The only Arduino shield that can communicate with an Android device and provide many sensors and advanced features? Yes, it’s a thing now. 1Sheeld, actually.

From developers Integreight 1Sheeld blew its admittedly modest Kickstarter goal of $10k out of the water 8 times, but it’s now available to everyone from Amazon for $55. 1Sheeld is not intended to replace Arduino — it complements it by giving your Arduino projects access to the full set of smartphone sensor data and more. I can’t tell you about alternatives because there aren’t any.


No bigger than any other standard Arduino shield, 1Sheeld is based on the ATMEGA162 and includes a BlueTooth module on the bottom. The pin configuration is such that you will need Arduino Uno version 3 or newer (other Arduino models may vary, but anything newer than Uno rev3 should work). Each pin goes through so you can place additional shields on top, or use standard I/O pins as needed with adapter cables.

1sheeld - content

Two toggle switches are attached to the board. The first one chooses between 5V and 3.3V; 5v is the standard for use with most Arduinos, so if you’re not sure which one to use, use 5v.

The second switch, labeled UART SWITCH, will be in constant use; it switches between BlueTooth communication and Arduino programming mode. This is because it uses the same set of serial communication pins for both functions, but it’s not hard to figure out. If you find that sensor data is not being received, toggle it — it won’t break the board if you get it wrong.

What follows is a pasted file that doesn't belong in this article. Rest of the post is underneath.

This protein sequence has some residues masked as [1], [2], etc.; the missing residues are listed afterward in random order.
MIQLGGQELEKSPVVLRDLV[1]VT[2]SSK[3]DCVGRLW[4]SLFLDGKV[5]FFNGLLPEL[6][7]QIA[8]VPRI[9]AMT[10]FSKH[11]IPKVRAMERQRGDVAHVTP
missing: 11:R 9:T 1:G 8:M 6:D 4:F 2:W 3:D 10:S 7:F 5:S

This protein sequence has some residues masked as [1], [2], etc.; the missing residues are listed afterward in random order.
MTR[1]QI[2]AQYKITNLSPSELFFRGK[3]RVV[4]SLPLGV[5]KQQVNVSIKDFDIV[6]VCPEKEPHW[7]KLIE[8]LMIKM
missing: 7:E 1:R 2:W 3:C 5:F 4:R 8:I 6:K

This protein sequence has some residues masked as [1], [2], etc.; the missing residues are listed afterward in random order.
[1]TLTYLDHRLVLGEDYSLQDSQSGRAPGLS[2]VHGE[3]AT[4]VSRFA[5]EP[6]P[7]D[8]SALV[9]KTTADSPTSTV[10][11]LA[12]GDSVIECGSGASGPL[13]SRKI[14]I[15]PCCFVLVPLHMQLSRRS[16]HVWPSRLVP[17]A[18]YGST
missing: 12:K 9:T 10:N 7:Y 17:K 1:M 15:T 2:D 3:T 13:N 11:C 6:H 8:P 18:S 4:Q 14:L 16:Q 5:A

1sheeld - underside

3 micro LEDs show sending, receiving and BlueTooth status.

All in all, this is a very professionally made shield with solid solder joints and a well thought out design. White on black labels are crisp and easy to read, with no typos or misplacement.


By my count, there are currently 37 different «shields» that 1Sheeld can emulate. 11 of them are touch screens such as accelerometer, light, gyroscope, pressure. 10 more basic input/output operations such as: buzzer, keyboard, microphone, gamepad and various buttons. Another 7 manage communications and social networks: Twitter, Facebook, phone, email, Skype. Finally, there are 9 special function screens, including: voice recognition, speech synthesis, notifications, camera, LCD and data logger. You simply click on them in the app to add this functionality, although some will require additional configuration, such as Twitter authorization.

1sheeld - associated with android

I think we can all agree that this is a phenomenal list of features — the sheer price of all these features from a single $55 purchase is pretty amazing (not including your phone, of course).


For your very first project, I would recommend simply going through the getting started tutorial on the 1Sheeld website. In it, you will upload sample code to your Arduino that listens to the smartphone’s microphone level and then processes the logic to chirp a message.